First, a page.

It’s easy to run your floss between all your teeth. What’s harder to know is if you’re doing it right.
You’ve heard tell that if you floss too hard, you can force your gums to recede. If you don’t floss enough though, you won’t break up the organized plaque crime building up between the teeth.
So where’s that middle ground? How can you know you’re doing it right?
You’re not alone in this thinking. The following is a complied list on 8 ways you can know you’re doing it right.
First, floss gently. You can be thorough and gentle at the same time.
Don’t apply excessive pressure against your gums. Lightly move around the fleshy gums, but don’t be afraid to scrape against the tooth.
Second, don’t snap your floss between the two teeth. The intense pressure will hurt your gums.
Gently push the floss through the gap and avoid touching the gums. Third, gently move the floss under the gum line and floss up and down from there.
Your goal is to clean the tooth, not cut into the gums. Don’t push deeply into the gums.
That said, if your gums start bleeding as you start to get back into flossing, that’s normal. Your gums will get stronger as time goes on.
If your gums are still bleeding a couple weeks into the habit, you’re probably pushing too hard. Fourth, clean all edges of the tooth.
Pull the floss against the tooth side and curve your hands until you create a curved “C” with the floss. This way you’ll clean every edge of the tooth, keeping plaque from hardening.
Fifth, floss both sides of the tooth. Go into every gap and be sure to clean the outer edge of your furthest molars.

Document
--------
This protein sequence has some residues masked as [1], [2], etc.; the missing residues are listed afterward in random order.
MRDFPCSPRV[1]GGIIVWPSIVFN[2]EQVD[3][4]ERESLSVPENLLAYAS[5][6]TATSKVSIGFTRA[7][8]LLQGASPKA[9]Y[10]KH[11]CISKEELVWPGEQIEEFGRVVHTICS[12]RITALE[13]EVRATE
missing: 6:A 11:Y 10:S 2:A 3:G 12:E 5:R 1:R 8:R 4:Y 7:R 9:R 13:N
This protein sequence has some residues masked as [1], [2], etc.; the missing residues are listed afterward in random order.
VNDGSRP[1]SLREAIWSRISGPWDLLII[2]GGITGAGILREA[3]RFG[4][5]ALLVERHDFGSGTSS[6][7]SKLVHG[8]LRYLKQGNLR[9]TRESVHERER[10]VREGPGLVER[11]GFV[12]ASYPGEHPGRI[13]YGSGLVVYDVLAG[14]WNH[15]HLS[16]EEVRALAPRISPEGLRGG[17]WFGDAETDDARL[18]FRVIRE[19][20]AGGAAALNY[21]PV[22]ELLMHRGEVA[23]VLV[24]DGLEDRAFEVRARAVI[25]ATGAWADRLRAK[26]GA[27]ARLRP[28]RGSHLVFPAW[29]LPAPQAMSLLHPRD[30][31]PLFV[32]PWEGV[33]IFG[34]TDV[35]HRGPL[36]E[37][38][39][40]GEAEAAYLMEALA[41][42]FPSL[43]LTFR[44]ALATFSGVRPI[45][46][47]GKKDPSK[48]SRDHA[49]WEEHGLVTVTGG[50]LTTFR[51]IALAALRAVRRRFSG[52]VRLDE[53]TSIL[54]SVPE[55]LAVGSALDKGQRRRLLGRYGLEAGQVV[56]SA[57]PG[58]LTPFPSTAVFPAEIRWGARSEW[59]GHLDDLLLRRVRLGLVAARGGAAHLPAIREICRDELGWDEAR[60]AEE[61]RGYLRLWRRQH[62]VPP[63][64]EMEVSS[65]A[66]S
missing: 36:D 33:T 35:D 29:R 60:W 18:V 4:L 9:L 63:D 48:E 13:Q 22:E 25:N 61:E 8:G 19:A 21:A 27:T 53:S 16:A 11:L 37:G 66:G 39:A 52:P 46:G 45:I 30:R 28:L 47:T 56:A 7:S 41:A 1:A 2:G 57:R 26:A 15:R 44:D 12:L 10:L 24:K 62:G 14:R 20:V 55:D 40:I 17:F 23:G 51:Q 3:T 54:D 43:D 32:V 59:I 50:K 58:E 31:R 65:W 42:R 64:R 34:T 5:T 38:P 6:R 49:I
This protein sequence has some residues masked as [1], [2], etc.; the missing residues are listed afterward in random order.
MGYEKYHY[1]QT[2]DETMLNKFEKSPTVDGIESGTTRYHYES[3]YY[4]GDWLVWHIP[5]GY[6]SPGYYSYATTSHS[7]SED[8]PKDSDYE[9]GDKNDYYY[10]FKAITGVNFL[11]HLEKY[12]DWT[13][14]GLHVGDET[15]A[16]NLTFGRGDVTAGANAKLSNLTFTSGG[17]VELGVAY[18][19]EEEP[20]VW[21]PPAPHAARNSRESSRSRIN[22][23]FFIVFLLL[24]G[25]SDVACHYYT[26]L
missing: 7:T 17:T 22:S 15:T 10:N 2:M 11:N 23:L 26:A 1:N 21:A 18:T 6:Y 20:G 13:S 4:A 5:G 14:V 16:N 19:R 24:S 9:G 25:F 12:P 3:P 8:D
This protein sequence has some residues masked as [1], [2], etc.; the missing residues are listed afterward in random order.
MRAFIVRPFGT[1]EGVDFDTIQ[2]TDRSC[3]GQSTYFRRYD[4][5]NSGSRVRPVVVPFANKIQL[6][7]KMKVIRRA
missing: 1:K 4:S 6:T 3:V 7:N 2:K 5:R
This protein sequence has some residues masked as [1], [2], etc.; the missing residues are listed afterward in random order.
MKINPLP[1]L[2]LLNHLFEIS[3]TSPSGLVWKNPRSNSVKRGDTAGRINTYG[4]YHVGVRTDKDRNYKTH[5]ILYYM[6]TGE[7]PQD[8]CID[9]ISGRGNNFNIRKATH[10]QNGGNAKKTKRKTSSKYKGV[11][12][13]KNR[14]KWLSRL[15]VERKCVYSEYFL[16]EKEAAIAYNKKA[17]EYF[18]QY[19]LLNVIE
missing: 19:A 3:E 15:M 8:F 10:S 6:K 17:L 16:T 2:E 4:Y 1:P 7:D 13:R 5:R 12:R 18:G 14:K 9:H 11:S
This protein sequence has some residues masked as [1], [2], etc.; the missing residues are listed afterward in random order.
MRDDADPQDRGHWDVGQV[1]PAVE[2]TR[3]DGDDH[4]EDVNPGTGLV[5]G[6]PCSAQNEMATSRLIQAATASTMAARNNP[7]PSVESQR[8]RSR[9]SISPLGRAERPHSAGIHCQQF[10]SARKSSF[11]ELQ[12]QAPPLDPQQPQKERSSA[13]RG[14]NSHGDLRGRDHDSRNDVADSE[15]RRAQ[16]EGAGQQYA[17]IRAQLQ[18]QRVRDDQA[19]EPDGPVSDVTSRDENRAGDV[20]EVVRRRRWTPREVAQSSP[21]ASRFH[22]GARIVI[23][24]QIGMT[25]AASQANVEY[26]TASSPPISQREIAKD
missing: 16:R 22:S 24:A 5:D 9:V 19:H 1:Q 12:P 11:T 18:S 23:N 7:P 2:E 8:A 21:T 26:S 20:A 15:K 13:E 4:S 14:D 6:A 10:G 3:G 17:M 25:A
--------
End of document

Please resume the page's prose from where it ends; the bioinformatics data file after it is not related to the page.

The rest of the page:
These are often missed so you need to spend some extra time back there to be the most effective. Sixth, put a new section of floss between every gap.
Don’t pull plaque from another tooth and plaster it on a new one. Otherwise you end up transferring dirt and grime around the teeth, rather than cleaning them completely.
Seventh, brush before you floss to remove as much plaque from the surface as possible. Don’t make your flosses job harder by leaving plaque there that your brush could have removed before.
Brush before you brush your teeth every time. It will always make your flossing more effective.
Eighth, swish around water after flossing to pick up the loose plaque that didn’t come out. You’ll be surprised what a thirty second rinse will do for your oral hygiene.
When you follow these 8 steps, you’ll be careful with your gums while properly cleansing your teeth. You only get two shots at keeping your natural teeth clean.
If you’re reading this blog then you’ve likely already lost your first set (baby teeth). Don’t ruin your second set.
Floss every day and make sure you’re doing it right. Your Santa Cruz dentist and your teeth will thank you throughout the years to come, even if you had to spend several tired evenings forcing yourself to brush and floss.